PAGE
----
Interpreting biological degradative processes acting on mammalian hair in the living and the dead: which ones are taphonomic?
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© 2014 The Author(s) Published by the Royal Society. All rights reserved.Although the taphonomic (post-mortem) degradation processes relevant to teeth and bones have been well described, those taking place with regards to mammalian hairs have not been characterized to the same extent. This present article describes, in detail, microscopic changes resulting from the actions of biological agents that digest and degrade hairs. The most noteworthy and prevalent agents responsible for the destruction of hair structure are fungi, which use a range of strategies to invade and digest hairs. One of the most important finds to emerge from this study is that taphonomic structures and processes can easily be interpreted by the unwary as 'real', or as class characteristics for a particular animal taxon. Moreover, under certain conditions, 'taphonomic' processes normally associated with the dead are also present on the hairs of the living. This work will improve the reliability of hair examinations in forensic, archaeological and palaeontological applications-in addition, the finding has relevance in the protection of mammalian collections susceptible to infestation. This article also addresses the popular myth that ancient peoples were often red-haired and discusses phenomena responsible for this observation. Insights gained from detailed characterization of taphonomic processes in 95 hairs from a variety of species demonstrate the range and breadth of degradative effects on hair structure and colour. Lastly, the study demonstrates that hairs often tell a story and that there is value of extracting as much morphological data as possible from hairs, prior to destructive sampling for biomolecules.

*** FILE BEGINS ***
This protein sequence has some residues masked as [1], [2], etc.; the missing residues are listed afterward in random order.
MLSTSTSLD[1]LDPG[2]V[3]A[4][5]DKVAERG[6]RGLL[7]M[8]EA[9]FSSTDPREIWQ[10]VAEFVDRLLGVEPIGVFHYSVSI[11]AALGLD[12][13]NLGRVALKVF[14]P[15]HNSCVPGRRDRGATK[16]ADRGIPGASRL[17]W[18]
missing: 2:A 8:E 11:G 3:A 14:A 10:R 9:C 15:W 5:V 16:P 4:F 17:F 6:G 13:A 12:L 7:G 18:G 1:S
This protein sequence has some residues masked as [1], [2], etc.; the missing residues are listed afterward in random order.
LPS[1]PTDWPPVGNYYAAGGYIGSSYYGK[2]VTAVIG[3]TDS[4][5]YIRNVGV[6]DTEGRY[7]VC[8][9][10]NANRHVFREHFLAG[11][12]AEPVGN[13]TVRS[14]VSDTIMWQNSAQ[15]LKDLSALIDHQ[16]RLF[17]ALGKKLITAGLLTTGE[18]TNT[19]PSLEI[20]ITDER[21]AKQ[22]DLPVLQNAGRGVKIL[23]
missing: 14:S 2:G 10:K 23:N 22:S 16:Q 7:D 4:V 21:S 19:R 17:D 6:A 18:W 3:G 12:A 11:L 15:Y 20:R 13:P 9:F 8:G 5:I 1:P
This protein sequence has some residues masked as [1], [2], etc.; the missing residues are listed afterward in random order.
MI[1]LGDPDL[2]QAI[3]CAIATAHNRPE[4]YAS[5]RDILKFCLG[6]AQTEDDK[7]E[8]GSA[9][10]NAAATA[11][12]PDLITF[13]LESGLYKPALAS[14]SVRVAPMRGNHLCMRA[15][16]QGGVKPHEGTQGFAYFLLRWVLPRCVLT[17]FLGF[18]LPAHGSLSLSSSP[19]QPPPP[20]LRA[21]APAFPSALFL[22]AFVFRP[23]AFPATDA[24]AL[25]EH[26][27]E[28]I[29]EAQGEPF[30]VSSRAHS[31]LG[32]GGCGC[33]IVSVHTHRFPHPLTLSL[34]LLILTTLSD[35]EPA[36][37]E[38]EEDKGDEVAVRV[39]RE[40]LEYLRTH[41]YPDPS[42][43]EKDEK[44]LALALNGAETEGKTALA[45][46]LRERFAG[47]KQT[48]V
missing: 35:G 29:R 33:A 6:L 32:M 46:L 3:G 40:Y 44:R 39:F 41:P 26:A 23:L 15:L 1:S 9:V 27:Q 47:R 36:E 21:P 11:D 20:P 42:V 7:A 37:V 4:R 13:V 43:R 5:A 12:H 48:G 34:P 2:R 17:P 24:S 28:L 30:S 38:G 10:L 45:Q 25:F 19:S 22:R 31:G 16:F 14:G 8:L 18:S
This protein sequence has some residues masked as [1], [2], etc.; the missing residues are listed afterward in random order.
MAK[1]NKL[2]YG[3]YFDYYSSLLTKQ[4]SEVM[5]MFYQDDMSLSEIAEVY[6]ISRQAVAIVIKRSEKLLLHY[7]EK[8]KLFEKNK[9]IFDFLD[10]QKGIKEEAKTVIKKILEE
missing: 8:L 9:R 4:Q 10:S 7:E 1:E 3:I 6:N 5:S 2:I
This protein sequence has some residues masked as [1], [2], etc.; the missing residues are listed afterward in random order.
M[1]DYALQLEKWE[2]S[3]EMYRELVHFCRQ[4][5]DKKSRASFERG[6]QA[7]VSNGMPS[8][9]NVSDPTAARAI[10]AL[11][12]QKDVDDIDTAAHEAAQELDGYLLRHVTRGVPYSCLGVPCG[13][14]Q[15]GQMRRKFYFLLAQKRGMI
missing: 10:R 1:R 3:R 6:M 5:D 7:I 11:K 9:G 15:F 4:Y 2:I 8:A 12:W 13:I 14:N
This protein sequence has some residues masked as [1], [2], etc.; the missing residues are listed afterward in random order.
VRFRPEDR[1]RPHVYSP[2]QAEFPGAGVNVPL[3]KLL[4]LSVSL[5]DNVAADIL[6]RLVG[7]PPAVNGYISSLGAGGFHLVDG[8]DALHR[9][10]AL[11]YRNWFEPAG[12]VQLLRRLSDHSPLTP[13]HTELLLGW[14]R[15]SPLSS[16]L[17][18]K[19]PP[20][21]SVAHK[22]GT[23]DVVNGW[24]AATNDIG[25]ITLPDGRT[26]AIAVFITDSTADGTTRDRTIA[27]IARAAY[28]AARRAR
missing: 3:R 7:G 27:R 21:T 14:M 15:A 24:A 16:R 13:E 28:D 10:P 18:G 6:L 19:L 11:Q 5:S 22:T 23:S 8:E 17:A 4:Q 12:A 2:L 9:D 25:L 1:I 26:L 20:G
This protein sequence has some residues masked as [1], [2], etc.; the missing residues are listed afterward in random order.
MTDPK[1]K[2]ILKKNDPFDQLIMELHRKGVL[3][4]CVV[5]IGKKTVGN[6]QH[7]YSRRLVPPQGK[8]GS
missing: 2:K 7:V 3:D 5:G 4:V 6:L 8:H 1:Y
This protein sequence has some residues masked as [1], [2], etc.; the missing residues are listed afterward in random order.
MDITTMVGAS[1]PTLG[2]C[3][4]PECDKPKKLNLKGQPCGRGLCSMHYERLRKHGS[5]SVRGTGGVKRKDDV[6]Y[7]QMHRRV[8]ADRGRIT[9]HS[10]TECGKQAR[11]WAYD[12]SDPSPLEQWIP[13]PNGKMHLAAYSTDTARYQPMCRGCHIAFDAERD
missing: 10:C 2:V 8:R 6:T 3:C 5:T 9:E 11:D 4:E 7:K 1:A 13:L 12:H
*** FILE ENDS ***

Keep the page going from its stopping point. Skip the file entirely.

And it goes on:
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Interpreting biological degradative processes acting on mammalian hair in the living and the dead: which ones are taphonomic?Tridico, S.; Koch, S.; Michaud, A.; Thomson, G.; Kirkbride, P.; Bunce, Michael (2014)Although the taphonomic (post-mortem) degradation processes relevant to teeth and bones have been well described, those taking place with regards to mammalian hairs have not been characterized to the same extent. This ...
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Metagenomic analyses of bacteria on human hairs: a qualitative assessment for applications in forensic scienceTridico, S.; Murray, D.; Addison, J.; Kirkbride, K.; Bunce, Michael (2014)Background: Mammalian hairs are one of the most ubiquitous types of trace evidence collected in the course of forensic investigations. However, hairs that are naturally shed or that lack roots are problematic substrates ...